Issue #36 / January 12, 2017

✨ Catch up on what ya missed this week ✨

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Hey there!


What a week! Our New York event at Betterment's headquarters on Thursday sold out. If you want to come but haven't gotten a ticket yet, email us at to get on the waitlist. For our Washington, D.C., readers, we have some exciting news. We've teamed up with the Judy Greenwald Fund to host a free event on Feb. 7 about building professional relationships. We can't wait to see you there! 




  • WALMART: After announcing raises and bonuses for Walmart workers, the company closed 63 Sam's Club stores, giving little notice to its workers, CNBCreports. 
  • BIG SURPRISE: Women are turning their backs on lucrative jobs in Silicon Valley because of discrimination and pay discrepancies, Marketwatch reports. 
  • SCOUT STUFF: The Girl Scouts announced this week that they're adding 23 new badges focused on STEM to encourage girls in science and tech, USA Today reports. 
  • WALL STREET SEXISM: Haven't heard much #metoo from Wall Street workers? There's a reason, according to the New Yorker. A rigged system allows powerful firms to keep sexual harassment quiet.
  • ALL THE MONEY IN THE WORLD: Except, apparently, for Michelle Williams, who was paid just $1,000 for the reshoot of the film, All The Money in the World. By comparison, her co-star Mark Wahlberg was paid $1.5 million, USA Todayreports. 
  • LENDING RULES: The Trump administration has plans to change rules for banks that mandate lending to low-income borrowers, the Wall Street Journal reports. It could make it more difficult for people in low-income areas to receive loans. 
  • RECOMMENDED READING: Not every hobby has to be a side hustle, Ann Friedman writes for The Cut


Amanda sat down with Joyce Dubensky, CEO of Tanenbaum Center for Interreligious Understanding, a secular, non-sectarian nonprofit that works to dismantle religious violence and hatred, on two occasions to discuss sexual harassment in the workplace and how to better engage male allies. This is an excerpt from their two separate hour-long conversations.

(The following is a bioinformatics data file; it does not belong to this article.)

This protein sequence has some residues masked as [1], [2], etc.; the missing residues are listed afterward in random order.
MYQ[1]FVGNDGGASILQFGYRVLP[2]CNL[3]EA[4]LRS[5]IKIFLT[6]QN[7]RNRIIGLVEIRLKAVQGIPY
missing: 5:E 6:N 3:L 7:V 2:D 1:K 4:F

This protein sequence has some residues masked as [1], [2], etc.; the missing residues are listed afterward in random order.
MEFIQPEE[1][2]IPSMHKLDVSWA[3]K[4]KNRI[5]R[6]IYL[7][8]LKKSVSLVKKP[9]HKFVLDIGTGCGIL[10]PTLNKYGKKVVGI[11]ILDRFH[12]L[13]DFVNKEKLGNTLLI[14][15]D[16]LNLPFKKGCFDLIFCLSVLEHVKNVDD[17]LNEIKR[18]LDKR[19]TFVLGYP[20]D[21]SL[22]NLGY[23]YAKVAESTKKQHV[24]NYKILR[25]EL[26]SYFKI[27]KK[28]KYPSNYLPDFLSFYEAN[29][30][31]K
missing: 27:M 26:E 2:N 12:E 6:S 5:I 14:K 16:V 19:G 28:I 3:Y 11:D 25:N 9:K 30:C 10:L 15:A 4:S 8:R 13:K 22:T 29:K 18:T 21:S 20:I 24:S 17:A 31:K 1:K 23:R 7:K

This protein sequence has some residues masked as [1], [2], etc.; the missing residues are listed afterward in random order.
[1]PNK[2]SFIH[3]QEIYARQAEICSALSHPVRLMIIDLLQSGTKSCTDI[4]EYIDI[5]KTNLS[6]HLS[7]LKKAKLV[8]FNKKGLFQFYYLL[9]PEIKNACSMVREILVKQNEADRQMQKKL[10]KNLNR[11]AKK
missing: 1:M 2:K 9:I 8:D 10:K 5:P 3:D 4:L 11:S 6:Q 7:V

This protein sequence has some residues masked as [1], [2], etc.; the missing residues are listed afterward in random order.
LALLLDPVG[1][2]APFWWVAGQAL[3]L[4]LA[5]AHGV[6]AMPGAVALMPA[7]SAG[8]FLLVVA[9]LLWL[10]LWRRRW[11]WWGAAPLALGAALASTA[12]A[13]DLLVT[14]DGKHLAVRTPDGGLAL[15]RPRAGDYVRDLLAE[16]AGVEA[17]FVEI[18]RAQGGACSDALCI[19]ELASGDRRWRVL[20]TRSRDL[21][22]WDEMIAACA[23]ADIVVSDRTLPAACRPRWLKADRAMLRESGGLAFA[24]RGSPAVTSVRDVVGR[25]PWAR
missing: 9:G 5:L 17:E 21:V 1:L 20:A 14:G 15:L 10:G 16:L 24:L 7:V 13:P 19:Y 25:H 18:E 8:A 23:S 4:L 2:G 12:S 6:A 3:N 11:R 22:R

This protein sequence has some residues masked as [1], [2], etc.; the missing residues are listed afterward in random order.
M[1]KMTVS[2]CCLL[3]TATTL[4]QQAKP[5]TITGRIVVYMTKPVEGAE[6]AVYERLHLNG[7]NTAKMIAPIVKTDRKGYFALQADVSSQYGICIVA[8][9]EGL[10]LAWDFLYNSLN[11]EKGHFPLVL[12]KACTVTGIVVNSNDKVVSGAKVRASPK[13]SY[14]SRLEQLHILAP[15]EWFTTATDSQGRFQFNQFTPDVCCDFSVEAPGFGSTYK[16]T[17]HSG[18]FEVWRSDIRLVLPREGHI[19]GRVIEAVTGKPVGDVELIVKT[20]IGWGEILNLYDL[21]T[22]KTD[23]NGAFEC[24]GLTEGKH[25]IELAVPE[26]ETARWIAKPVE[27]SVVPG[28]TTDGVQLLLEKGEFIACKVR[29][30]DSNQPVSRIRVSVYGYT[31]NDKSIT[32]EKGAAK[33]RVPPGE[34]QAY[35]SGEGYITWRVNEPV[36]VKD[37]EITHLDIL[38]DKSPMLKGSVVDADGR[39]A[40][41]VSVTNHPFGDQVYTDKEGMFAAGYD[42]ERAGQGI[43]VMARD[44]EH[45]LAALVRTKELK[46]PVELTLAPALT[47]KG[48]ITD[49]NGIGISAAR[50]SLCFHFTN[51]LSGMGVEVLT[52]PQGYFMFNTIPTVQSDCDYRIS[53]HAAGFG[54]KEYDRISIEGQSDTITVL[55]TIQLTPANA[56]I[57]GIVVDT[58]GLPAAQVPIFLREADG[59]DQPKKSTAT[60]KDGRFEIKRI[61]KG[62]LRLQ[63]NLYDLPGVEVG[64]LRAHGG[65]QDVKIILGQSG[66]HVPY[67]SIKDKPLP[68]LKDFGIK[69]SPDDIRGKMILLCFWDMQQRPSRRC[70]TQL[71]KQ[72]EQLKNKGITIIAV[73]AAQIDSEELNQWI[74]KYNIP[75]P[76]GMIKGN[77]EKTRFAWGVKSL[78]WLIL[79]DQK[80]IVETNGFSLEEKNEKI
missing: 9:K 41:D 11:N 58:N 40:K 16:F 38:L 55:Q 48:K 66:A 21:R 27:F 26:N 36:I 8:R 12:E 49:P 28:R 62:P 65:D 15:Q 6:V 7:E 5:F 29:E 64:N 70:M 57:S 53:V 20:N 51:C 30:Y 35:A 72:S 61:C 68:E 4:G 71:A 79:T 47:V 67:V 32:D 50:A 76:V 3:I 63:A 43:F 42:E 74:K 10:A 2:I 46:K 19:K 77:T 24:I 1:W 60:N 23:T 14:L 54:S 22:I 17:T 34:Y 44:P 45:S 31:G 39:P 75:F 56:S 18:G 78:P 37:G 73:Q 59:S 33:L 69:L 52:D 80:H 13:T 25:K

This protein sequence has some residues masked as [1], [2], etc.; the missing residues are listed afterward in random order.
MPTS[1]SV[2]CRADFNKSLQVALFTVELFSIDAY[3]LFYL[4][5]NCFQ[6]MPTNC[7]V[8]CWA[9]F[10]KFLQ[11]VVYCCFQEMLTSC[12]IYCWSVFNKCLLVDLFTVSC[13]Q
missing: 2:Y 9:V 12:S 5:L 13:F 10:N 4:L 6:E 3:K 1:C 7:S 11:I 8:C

Can you speak about your experiences? When we last spoke, we were having a conversation about the news cycle and how it’s triggering.
It’s been re-traumatizing in a way that’s startling. I found myself talking to my husband about things we talked about 20 years ago, 35 years ago, moments in my life that I haven’t thought about for years. They’re all very present right now. I was actually thinking about what is harassment and what is a diminishment of women as women, and the continuum of conduct that is involved, because it’s not all of the same ilk. For me, the harassment was not only if I was a little uncomfortable, but it was when I felt threatened and helpless and where I couldn't do anything to protect myself. That included not just men in power, although it also included men in power. In one meeting I was in, I didn’t realize a man I knew was in the room, and he did some unwanted touching, and it was in the middle of a meeting, so I couldn’t speak out. It was really unnerving. It just threw me. Then, I was actually told by people who cared about me, “You can’t report this because he’s too powerful, and it will be your job.” It also happened with regular colleagues. When we had a work weekend away, a retreat with senior staff and the board of an organization, I had a colleague try to physically drag me into his room against my will.

Did that make you feel worse, that it was something that happened to you specifically for whatever reason?